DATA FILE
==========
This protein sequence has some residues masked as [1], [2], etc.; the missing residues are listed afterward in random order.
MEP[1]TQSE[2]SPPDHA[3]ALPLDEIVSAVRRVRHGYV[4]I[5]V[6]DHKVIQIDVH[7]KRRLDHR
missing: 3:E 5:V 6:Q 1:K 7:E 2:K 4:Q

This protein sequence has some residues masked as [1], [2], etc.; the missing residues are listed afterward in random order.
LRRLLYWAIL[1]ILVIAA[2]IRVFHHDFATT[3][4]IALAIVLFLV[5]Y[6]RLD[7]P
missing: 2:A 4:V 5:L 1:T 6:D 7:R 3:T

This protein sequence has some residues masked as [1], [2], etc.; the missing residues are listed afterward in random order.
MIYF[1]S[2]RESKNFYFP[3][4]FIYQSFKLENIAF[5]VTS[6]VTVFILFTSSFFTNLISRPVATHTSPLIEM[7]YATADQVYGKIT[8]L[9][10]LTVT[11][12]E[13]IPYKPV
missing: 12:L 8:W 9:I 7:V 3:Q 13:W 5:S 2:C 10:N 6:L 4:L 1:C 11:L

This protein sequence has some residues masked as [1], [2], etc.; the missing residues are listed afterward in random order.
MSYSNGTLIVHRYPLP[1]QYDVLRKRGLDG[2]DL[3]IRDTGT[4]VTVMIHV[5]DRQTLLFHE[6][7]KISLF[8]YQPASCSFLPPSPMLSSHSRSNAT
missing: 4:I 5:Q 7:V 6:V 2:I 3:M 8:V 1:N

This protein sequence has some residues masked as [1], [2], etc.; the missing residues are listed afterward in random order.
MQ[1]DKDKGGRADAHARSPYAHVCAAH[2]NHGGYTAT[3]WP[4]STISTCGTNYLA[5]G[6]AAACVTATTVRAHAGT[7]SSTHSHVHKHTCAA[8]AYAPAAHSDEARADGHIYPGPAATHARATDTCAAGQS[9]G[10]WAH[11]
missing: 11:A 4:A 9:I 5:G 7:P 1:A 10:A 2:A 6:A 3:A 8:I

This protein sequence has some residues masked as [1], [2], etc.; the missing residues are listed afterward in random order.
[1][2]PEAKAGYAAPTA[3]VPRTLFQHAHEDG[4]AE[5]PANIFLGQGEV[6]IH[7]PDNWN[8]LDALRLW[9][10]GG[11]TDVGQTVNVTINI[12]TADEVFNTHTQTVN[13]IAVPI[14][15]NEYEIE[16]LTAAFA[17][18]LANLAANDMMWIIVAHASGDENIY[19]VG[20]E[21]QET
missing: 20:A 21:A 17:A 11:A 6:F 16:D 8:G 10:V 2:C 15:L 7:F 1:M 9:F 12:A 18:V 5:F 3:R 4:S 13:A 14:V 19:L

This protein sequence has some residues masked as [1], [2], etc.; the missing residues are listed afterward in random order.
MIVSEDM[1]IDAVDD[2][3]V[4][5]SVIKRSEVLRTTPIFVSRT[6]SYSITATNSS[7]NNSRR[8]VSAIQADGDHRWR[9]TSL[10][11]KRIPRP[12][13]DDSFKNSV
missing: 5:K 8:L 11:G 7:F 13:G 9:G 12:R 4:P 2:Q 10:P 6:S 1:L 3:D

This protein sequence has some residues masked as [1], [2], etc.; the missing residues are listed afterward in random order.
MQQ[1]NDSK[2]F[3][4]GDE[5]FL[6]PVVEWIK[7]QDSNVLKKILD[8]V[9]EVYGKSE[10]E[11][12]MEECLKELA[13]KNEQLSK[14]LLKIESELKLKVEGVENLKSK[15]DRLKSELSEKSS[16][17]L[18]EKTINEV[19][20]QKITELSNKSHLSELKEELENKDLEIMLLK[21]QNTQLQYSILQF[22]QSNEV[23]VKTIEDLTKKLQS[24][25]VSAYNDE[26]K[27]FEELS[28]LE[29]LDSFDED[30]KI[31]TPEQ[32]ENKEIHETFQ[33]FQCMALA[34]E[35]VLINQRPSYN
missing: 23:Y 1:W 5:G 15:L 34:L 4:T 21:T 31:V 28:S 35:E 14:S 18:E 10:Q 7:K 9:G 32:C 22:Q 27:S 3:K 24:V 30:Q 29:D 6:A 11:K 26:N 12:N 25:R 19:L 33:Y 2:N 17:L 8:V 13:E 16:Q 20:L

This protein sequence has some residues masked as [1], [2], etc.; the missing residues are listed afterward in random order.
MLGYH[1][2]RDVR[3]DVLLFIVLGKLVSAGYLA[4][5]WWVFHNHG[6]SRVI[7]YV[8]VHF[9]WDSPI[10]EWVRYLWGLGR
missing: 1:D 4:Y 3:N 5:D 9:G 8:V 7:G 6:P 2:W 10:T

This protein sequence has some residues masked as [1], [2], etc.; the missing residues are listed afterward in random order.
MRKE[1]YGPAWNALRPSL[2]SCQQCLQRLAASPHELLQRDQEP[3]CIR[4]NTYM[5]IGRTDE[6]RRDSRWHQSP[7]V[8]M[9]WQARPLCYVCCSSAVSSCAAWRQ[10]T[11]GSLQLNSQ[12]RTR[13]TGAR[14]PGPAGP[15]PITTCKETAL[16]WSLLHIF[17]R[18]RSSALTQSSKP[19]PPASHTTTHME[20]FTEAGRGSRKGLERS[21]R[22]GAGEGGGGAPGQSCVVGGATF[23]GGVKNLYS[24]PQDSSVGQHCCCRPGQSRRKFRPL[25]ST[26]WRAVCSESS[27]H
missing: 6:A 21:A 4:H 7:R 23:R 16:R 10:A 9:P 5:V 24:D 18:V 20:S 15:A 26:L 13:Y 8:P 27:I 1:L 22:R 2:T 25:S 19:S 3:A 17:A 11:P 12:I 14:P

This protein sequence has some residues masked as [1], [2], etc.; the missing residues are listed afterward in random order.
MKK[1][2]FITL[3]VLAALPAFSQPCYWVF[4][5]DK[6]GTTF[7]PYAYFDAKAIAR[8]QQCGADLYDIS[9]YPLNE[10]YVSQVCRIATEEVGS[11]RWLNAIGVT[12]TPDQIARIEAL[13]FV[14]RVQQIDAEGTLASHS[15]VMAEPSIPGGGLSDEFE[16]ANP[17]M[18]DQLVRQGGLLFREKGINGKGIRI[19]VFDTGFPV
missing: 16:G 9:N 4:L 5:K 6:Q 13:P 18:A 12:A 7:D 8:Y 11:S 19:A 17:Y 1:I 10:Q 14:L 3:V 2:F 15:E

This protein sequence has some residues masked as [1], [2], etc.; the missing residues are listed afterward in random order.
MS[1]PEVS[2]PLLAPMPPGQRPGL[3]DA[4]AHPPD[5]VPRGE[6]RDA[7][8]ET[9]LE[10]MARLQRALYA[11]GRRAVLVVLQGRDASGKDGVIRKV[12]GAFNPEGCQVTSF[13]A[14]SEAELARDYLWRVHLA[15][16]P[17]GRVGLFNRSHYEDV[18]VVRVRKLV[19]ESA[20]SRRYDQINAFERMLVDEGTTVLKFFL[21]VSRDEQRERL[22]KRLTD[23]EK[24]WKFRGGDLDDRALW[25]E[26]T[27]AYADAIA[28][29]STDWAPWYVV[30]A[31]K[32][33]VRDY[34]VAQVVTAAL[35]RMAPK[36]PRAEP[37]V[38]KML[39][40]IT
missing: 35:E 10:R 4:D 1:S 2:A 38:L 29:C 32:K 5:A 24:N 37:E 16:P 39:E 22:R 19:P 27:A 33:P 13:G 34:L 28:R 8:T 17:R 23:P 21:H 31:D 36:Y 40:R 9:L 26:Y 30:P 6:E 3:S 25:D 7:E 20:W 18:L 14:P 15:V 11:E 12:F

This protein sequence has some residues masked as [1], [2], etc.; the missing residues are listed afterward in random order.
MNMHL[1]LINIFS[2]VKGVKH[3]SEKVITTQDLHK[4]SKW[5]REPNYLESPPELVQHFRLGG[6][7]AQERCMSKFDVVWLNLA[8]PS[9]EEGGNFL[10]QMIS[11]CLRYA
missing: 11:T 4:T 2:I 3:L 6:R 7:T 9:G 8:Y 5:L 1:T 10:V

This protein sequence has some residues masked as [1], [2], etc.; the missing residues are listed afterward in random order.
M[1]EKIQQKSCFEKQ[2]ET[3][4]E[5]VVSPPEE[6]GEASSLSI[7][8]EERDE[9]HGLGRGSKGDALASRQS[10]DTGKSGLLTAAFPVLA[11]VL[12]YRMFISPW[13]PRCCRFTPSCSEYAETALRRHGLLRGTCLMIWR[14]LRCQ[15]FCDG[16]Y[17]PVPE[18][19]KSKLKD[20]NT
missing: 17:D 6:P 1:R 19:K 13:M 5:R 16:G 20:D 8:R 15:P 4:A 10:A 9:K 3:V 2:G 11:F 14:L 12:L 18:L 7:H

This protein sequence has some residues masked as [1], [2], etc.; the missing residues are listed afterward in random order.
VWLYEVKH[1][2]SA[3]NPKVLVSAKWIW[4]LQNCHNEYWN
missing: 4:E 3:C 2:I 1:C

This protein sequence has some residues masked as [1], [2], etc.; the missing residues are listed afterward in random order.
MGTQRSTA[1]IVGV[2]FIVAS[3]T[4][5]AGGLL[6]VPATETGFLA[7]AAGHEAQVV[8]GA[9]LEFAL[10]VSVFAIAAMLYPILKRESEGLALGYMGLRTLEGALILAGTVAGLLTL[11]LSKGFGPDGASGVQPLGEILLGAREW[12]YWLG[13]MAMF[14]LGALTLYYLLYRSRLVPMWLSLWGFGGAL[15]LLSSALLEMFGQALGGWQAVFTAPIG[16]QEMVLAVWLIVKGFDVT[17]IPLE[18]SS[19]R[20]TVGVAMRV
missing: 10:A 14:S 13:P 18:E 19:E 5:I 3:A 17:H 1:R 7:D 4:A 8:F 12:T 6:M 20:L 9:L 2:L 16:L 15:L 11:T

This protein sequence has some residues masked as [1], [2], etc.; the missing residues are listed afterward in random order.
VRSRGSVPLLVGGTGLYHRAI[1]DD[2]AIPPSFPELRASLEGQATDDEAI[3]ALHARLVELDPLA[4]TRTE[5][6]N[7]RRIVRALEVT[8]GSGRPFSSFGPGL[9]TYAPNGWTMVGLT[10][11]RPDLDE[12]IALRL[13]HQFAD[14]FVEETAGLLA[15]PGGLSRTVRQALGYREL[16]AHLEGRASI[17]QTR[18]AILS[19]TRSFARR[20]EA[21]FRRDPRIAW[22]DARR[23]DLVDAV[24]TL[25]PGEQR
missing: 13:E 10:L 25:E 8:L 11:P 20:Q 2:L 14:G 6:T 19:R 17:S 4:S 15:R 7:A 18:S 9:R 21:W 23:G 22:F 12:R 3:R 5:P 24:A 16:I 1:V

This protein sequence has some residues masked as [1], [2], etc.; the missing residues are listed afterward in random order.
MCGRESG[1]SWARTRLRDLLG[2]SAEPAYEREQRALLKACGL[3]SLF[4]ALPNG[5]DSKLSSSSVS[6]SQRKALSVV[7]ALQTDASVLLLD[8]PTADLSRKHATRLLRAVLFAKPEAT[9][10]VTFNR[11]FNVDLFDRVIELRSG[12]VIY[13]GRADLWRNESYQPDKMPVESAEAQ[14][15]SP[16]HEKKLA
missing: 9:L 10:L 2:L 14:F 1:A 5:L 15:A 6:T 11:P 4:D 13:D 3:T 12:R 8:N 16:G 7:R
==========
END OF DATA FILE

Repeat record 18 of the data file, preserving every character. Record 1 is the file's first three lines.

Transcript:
This protein sequence has some residues masked as [1], [2], etc.; the missing residues are listed afterward in random order.
MCGRESG[1]SWARTRLRDLLG[2]SAEPAYEREQRALLKACGL[3]SLF[4]ALPNG[5]DSKLSSSSVS[6]SQRKALSVV[7]ALQTDASVLLLD[8]PTADLSRKHATRLLRAVLFAKPEAT[9][10]VTFNR[11]FNVDLFDRVIELRSG[12]VIY[13]GRADLWRNESYQPDKMPVESAEAQ[14][15]SP[16]HEKKLA
missing: 9:L 10:L 2:L 14:F 1:A 5:L 15:A 6:T 11:P 4:D 13:D 3:T 12:R 8:N 16:G 7:R